The Power of Pumpkin

A fruit of many facets.

by April Jones

It’s that time of year again. The air begins to shift, the leaves begin to change and people begin to decorate their homes with the beauty of corn stalks, hay stacks, brightly colored mums and pumpkins. I’m not sure when this trend began, but I must confess, it saddens me to see the many pumpkins that line the streets once both Halloween and Thanksgiving have passed. They are tossed to the curb like unwanted debris, not treated like the jewels they are. I find myself relentlessly collecting various varieties that get tossed to the curb and planning my next meal, snack or dessert, depending on the variety. Sometimes my zealousness lends itself to one too many in the root cellar, but I just can’t bear to see the bounty go to waste. I imagine if most of you knew what this incredible food could do for you, you would share the sentiment.

These fall beauties are not only lovely additions to our front porches and table displays but packed full of great vitamins and minerals that can boost our immune systems. It’s a shame these orange orbs aren’t available beyond the holidays, other than in cans, for much can be gleamed from the fruit. I hope that by the time I share with you the many attributes of these bad boys, you will find yourself with additional uses and quantities for your own home. Let’s first start with what pumpkins actually are. These winter fruits, and yes, they are fruits, are native to North America and are a member of the squash family. The ones most often seen here are of the Connecticut Field variety. You will most often hear them referred to as gourds or gourd-like squash.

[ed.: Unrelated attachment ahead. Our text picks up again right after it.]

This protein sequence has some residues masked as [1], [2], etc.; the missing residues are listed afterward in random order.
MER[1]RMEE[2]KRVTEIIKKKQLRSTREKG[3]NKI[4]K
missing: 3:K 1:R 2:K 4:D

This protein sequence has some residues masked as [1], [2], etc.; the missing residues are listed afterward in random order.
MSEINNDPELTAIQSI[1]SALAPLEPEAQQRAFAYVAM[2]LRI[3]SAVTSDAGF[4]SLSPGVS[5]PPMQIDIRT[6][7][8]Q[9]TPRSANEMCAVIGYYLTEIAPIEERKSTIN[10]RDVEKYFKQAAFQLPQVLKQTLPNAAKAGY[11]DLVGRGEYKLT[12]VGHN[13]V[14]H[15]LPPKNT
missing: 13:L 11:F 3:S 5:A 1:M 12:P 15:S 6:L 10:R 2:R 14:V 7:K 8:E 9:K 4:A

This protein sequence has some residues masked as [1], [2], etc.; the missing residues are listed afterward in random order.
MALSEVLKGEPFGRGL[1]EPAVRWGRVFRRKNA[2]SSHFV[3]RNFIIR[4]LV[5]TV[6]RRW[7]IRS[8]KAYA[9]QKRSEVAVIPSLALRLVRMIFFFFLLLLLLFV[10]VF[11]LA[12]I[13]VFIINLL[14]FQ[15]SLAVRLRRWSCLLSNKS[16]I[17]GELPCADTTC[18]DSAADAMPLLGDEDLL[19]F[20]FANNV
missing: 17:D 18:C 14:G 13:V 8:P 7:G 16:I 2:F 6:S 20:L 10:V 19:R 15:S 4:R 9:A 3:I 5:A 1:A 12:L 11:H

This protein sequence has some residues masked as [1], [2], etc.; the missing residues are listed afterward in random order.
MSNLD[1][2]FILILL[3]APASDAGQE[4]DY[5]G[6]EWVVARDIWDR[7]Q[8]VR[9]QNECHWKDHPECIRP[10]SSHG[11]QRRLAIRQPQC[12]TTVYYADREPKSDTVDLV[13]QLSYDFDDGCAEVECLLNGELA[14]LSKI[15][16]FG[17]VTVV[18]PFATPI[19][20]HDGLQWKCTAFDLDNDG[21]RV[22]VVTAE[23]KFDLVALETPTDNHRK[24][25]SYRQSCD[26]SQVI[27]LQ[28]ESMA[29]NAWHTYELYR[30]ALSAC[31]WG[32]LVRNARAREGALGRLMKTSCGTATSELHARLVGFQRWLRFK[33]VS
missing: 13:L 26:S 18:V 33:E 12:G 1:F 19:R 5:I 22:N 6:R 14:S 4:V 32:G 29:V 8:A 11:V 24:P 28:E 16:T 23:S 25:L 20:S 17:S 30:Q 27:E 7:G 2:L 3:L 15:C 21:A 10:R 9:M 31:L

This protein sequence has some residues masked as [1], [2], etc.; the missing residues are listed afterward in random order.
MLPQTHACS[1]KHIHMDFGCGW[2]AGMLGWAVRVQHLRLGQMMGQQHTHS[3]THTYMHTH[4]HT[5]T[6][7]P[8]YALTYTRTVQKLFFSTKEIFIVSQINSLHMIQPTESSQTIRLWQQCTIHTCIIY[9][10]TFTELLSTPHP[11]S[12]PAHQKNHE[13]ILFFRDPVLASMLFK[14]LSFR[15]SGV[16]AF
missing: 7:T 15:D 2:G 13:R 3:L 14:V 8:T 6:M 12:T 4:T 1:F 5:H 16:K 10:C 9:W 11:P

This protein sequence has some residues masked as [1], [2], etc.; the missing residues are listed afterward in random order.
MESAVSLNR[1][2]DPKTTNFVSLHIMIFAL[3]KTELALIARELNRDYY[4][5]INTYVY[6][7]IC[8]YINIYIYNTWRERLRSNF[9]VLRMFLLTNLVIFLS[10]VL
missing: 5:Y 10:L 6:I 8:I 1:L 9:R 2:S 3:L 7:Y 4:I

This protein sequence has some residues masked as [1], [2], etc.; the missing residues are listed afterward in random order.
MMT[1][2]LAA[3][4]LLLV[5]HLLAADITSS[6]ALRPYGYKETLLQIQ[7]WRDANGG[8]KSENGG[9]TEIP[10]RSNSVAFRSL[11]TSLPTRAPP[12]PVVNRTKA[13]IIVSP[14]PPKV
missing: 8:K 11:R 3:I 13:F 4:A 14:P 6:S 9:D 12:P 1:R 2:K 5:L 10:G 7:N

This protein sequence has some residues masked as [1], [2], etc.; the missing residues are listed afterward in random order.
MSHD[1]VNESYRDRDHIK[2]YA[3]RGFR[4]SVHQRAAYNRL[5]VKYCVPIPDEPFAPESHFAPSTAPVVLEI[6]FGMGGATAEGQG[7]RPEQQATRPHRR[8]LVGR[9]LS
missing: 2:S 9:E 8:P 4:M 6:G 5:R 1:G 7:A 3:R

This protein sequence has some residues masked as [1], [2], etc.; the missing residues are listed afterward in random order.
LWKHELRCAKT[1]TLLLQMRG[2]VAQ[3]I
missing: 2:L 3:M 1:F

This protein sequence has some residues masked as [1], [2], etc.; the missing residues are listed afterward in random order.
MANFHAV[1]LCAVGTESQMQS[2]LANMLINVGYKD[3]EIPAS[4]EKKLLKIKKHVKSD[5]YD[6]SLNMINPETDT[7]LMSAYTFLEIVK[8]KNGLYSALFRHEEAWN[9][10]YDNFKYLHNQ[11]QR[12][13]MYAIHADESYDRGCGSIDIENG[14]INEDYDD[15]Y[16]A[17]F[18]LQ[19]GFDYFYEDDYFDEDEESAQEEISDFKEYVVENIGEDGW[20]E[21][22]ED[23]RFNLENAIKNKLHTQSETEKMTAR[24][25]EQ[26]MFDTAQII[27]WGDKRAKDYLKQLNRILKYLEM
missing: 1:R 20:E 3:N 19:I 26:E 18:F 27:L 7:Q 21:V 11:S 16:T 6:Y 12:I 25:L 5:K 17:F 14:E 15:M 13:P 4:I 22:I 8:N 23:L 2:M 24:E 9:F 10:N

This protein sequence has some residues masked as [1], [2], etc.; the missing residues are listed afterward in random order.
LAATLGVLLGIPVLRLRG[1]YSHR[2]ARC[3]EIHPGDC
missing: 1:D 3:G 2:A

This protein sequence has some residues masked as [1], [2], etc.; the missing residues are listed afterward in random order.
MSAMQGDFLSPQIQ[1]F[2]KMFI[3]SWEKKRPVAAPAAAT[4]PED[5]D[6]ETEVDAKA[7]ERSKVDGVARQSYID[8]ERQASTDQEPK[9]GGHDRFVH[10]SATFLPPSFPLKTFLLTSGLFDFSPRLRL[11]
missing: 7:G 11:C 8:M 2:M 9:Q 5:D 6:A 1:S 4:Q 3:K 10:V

Now get ready to be blown away by the power of pumpkin! Most parts of the plants are edible. You can ingest the shell, the flesh, the seeds, the leaves and even the flowers. The flesh of pumpkins is super-charged with cancer-fighting chemicals, rich in Vitamin C and high in fiber. If you are looking for the highest amount of carotenoids (which studies suggest prevent various forms of cancer, in particular colon cancer, and heart disease), then select orange pumpkins. The seeds of the pumpkin have been reported to be higher in iron than any other seed and are a natural source of protein. They are a substantial source of both Omega three and six fatty acids; promote healthy skin; help regulate blood-sugar levels; affect the health of the prostate; naturally reduce cholesterol; assist with blood clotting, digestion and nerve function; and fight parasites! As if that isn’t enough, they are also rich in B-vitamins and other minerals, including selenium and zinc. Veterinarians have been known to recommend pumpkin as a dietary supplement for dogs and cats experiencing various digestive ailments, due to its high fiber content, which aids in proper digestion. Now, if this can help your animals’ digestion, don’t you think it can help yours?

These amazing fruits are ripe right when nature intended. They are prime for the pickin’ at a time when our bodies are in great need of immune-enhancing minerals and vitamins, and do they ever deliver! Get creative beyond bread and roasting the seeds. There are many ways to prepare pumpkin: soups, salads, smoothies and even casseroles. They can be boiled, steamed, roasted, baked and even sautéed. And you don’t have to eat only the orange ones. The white ones are often used for baking, due to their creamier consistency, but you can also eat them green like a squash or zucchini. The flowers make a lovely garnish, and the shell itself can be used as a bowl for punch or soup.  Now, if that doesn’t inspire you to expand your horizons, then you may just need to keep out of the patch!  I hope you will begin to find a new appreciation and approach to this amazing healing food. And here you thought all they were good for were Jack O’Lanterns and fall displays.

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